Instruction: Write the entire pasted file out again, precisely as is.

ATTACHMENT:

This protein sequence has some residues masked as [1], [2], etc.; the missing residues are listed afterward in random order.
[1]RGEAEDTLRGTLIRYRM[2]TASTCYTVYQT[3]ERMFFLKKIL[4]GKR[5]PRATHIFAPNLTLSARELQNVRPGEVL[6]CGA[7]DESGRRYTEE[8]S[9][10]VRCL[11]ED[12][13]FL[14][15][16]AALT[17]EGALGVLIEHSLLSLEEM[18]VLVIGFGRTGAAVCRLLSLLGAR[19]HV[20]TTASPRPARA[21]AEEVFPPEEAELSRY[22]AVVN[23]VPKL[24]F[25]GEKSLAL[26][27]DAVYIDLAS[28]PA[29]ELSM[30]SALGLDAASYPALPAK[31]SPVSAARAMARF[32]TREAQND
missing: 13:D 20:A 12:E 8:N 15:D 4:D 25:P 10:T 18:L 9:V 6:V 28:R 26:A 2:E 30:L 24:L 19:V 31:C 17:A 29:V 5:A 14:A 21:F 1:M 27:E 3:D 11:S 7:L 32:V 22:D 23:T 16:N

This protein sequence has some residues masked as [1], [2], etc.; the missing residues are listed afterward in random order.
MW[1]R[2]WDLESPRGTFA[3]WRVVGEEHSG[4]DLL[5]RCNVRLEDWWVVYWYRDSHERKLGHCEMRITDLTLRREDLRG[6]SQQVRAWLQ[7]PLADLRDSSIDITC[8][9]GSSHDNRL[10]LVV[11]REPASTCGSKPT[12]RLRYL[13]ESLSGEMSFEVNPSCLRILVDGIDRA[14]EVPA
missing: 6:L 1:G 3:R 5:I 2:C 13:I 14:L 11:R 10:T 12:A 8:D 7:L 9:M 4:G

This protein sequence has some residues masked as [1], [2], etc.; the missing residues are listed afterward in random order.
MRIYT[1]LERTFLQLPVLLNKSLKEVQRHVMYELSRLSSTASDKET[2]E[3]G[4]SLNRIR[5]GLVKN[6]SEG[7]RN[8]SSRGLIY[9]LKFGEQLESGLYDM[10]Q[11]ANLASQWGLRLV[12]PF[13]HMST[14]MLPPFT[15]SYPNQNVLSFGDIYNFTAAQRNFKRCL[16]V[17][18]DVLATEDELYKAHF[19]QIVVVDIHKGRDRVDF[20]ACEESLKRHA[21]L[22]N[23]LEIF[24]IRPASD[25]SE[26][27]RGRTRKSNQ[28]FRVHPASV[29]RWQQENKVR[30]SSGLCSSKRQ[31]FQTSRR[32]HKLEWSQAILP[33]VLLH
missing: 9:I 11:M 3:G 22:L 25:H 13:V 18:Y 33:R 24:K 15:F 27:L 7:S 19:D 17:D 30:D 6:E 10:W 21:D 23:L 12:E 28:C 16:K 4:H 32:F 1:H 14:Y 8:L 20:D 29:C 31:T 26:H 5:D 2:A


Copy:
This protein sequence has some residues masked as [1], [2], etc.; the missing residues are listed afterward in random order.
[1]RGEAEDTLRGTLIRYRM[2]TASTCYTVYQT[3]ERMFFLKKIL[4]GKR[5]PRATHIFAPNLTLSARELQNVRPGEVL[6]CGA[7]DESGRRYTEE[8]S[9][10]VRCL[11]ED[12][13]FL[14][15][16]AALT[17]EGALGVLIEHSLLSLEEM[18]VLVIGFGRTGAAVCRLLSLLGAR[19]HV[20]TTASPRPARA[21]AEEVFPPEEAELSRY[22]AVVN[23]VPKL[24]F[25]GEKSLAL[26][27]DAVYIDLAS[28]PA[29]ELSM[30]SALGLDAASYPALPAK[31]SPVSAARAMARF[32]TREAQND
missing: 13:D 20:A 12:E 8:N 15:D 4:D 25:P 10:T 18:L 9:V 6:V 28:R 26:A 2:E 30:L 24:L 19:V 31:C 17:A 29:V 5:A 14:A 21:F 1:M 27:E 3:D 11:S 7:L 32:V 22:D 23:T 16:N

This protein sequence has some residues masked as [1], [2], etc.; the missing residues are listed afterward in random order.
MW[1]R[2]WDLESPRGTFA[3]WRVVGEEHSG[4]DLL[5]RCNVRLEDWWVVYWYRDSHERKLGHCEMRITDLTLRREDLRG[6]SQQVRAWLQ[7]PLADLRDSSIDITC[8][9]GSSHDNRL[10]LVV[11]REPASTCGSKPT[12]RLRYL[13]ESLSGEMSFEVNPSCLRILVDGIDRA[14]EVPA
missing: 6:L 1:G 3:R 5:I 2:C 13:I 14:L 11:R 10:T 12:A 8:D 7:L 9:M 4:G

This protein sequence has some residues masked as [1], [2], etc.; the missing residues are listed afterward in random order.
MRIYT[1]LERTFLQLPVLLNKSLKEVQRHVMYELSRLSSTASDKET[2]E[3]G[4]SLNRIR[5]GLVKN[6]SEG[7]RN[8]SSRGLIY[9]LKFGEQLESGLYDM[10]Q[11]ANLASQWGLRLV[12]PF[13]HMST[14]MLPPFT[15]SYPNQNVLSFGDIYNFTAAQRNFKRCL[16]V[17][18]DVLATEDELYKAHF[19]QIVVVDIHKGRDRVDF[20]ACEESLKRHA[21]L[22]N[23]LEIF[24]IRPASD[25]SE[26][27]RGRTRKSNQ[28]FRVHPASV[29]RWQQENKVR[30]SSGLCSSKRQ[31]FQTSRR[32]HKLEWSQAILP[33]VLLH
missing: 9:I 11:M 3:G 22:L 25:H 13:V 18:Y 33:R 24:K 15:F 27:L 7:S 19:D 17:D 30:D 6:E 10:W 21:D 23:L 12:E 28:C 16:K 4:H 32:F 1:H 14:Y 8:L 20:D 29:C 31:T 26:H 5:D 2:A